Clair’s Clan: Gary Bonn

Today we welcome Gary Bonn, a friend and author, to Clair’s Clan.



I am a bloke. An artist and writer. Neither as an artist or writer could I have been successful without the tireless and devoted support of my wife. With great reviews of my books and sales rising, at last I can pay her back for the years of hope and loyalty. A team effort – that paid off.

Gary Bonn 3 Gary Bonn 4

Strangely, it was a short story that got people’s attention. I think it was the title “Virgin on Kinky” that did it..

Why did you start to write? Have you always longed to write a book or was there a trigger?

Writing just happened. Years ago I was incapacitated by a sports injury. With nothing else to do, I created a dream-world and lived in it. It wasn’t a pleasant world, but the characters that lived and worked there were an inspiration. Over a couple of weeks I learned their routines, worked with them, struggled to survive in that cruel environment and these people became almost cherished friends. I had to write it all down. Wow! First book… It’s not due to be published for a while – Firedance are concentrating on my speculative fiction at the moment. I look forward to holding that first book in my hands.

What sort of books do you write?

Anything with a strong theme. I edit books too, a lot of them are fiction, but I love to work on autobiography. Themes develop inside people as they pass through life. Themes drive love, crusades, courage and loyalty. OK, they drive negatives too, but I’m always happy to be inspired by how people struggle, inspire, and learn about life.

How autobiographical are your stories?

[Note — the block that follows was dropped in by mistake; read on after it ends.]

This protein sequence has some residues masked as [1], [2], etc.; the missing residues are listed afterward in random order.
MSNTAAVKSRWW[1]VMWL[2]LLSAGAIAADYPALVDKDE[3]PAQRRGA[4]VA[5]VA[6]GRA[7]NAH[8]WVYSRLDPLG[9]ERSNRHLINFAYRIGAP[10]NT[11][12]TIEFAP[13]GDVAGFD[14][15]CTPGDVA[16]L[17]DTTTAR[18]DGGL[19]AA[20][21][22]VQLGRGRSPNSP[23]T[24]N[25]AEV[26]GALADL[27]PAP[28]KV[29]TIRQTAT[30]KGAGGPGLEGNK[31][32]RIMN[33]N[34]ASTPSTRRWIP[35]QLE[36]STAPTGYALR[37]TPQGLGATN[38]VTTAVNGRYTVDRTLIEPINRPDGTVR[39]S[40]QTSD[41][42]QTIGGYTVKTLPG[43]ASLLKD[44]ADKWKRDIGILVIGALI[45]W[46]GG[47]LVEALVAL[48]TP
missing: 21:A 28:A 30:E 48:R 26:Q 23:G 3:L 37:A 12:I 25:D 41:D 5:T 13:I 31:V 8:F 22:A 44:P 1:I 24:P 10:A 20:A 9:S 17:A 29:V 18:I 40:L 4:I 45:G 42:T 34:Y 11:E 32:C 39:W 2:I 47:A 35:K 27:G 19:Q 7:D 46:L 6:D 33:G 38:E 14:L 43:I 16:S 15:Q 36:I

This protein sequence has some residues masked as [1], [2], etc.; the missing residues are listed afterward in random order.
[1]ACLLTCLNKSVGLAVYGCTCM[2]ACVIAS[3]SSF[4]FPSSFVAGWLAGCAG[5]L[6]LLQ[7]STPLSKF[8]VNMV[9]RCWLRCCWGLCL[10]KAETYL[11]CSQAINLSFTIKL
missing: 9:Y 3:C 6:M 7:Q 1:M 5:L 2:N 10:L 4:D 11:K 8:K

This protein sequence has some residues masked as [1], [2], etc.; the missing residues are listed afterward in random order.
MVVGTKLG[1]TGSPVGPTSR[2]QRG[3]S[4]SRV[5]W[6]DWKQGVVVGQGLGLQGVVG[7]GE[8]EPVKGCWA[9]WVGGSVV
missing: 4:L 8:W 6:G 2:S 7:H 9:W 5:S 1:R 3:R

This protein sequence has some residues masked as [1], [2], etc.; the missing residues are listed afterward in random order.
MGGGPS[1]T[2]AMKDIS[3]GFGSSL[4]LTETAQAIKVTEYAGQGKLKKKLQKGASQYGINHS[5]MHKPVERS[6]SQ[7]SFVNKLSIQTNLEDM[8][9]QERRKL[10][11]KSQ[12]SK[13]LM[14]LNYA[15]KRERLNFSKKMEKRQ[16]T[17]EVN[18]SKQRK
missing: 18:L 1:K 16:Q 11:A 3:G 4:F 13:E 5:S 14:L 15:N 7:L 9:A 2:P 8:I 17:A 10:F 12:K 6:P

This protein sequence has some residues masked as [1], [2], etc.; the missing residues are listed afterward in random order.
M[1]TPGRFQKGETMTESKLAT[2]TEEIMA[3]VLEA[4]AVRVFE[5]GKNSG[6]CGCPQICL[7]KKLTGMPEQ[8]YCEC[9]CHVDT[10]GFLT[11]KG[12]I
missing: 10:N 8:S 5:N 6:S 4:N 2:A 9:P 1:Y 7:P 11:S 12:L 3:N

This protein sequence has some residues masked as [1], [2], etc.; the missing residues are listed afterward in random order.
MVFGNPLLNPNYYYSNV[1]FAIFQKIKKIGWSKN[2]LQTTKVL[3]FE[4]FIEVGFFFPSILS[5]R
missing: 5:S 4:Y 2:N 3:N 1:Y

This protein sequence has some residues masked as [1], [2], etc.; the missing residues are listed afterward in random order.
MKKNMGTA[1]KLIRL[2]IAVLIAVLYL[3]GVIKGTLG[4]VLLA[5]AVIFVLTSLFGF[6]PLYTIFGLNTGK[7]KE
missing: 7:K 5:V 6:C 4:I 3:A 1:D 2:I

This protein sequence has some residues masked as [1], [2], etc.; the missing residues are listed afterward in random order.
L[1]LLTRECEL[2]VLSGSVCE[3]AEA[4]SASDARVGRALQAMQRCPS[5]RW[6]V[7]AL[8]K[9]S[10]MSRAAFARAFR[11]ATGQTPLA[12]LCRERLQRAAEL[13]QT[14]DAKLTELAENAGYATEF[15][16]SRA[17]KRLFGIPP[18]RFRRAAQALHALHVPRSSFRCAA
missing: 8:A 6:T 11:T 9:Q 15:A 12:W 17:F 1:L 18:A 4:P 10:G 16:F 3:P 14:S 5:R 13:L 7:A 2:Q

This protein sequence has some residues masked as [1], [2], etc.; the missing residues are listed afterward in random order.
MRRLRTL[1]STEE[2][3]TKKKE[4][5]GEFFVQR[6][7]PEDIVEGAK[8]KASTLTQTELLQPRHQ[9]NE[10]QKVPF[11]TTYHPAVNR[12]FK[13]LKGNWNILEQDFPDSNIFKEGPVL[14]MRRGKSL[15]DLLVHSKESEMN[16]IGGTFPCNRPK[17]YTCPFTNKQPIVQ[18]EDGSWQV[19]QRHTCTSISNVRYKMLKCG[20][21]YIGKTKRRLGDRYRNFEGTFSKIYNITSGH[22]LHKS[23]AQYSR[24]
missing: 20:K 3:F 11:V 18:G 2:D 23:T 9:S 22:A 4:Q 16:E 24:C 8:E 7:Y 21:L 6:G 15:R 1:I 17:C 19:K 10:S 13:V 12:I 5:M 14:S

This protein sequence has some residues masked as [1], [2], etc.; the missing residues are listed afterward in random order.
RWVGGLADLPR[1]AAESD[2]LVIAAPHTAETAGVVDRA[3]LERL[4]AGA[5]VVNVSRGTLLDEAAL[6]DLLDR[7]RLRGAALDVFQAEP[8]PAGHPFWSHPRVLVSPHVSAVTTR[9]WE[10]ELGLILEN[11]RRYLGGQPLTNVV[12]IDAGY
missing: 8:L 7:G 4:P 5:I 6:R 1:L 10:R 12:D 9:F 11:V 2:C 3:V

They are drawn from me and my experiences of other people. Jason, (Expect Civilian Casualties) is very much me, but also drawn from my experience of working in psychiatry and other areas. Beatha (Pronounced “BAY-ah” in The Evil and the Fear) was drawn from my time with young people who were learning to live with mental illness.

Have you a favourite setting for your stories?

Hmm, the setting is always theme – every time. “Hive Mind” (To be published soon by Firedance Books Ltd), is about a young mother struggling with an abusive marriage, accelerated promotion in her job, and trying to get her twin daughters through the front-line of a war. The theme is caring for children in terrifying circumstances. Where or when the theme happens is totally secondary.

Which author or authors have influenced you and why?

In writing:

Jae Erwin, (Stillness Dancing), Janet Allison Brown, (The Walker’s Daughter), Stephen Godden (Kinless & City of Lights), Patrick LeClerk, (Out of Nowhere), Louise Cole, Bill Sauer, Ren Warom, and so many others. These people have torn my work to shreds and enabled me to rebuild whole books into what they are. Friends like these are so hard to come by.

In my life:

Herman Hesse with, “Narziss and Goldmund”, Neville Shute with, “Round the Bend”, Pico De Mirandolla, Plato (well, Socrates – before Plato lost the plot), Morris West with, “The Clowns of God”, Mervyn Peake … oh dear, this list could go on for days.

As a person:

Tove Jansson. I started reading the Moomintroll books from the age of eight. I became Snufkin – and still love silence, stillness, solitude, mountains, and moral dilemmas. I love people and want the best for them. I’m certain some of this is down to Tove Jansson.

If you could have only one book, which one would it be and why?

Moominvalley in November. There’s no better a study of human interaction and conflict-resolution. This is a very clever, profound and touching piece of writing.

How do you get yourself in the mood for writing?

Get out of bed.

The only way to stop myself writing is to get back to bed when I’m too exhausted to see the screen.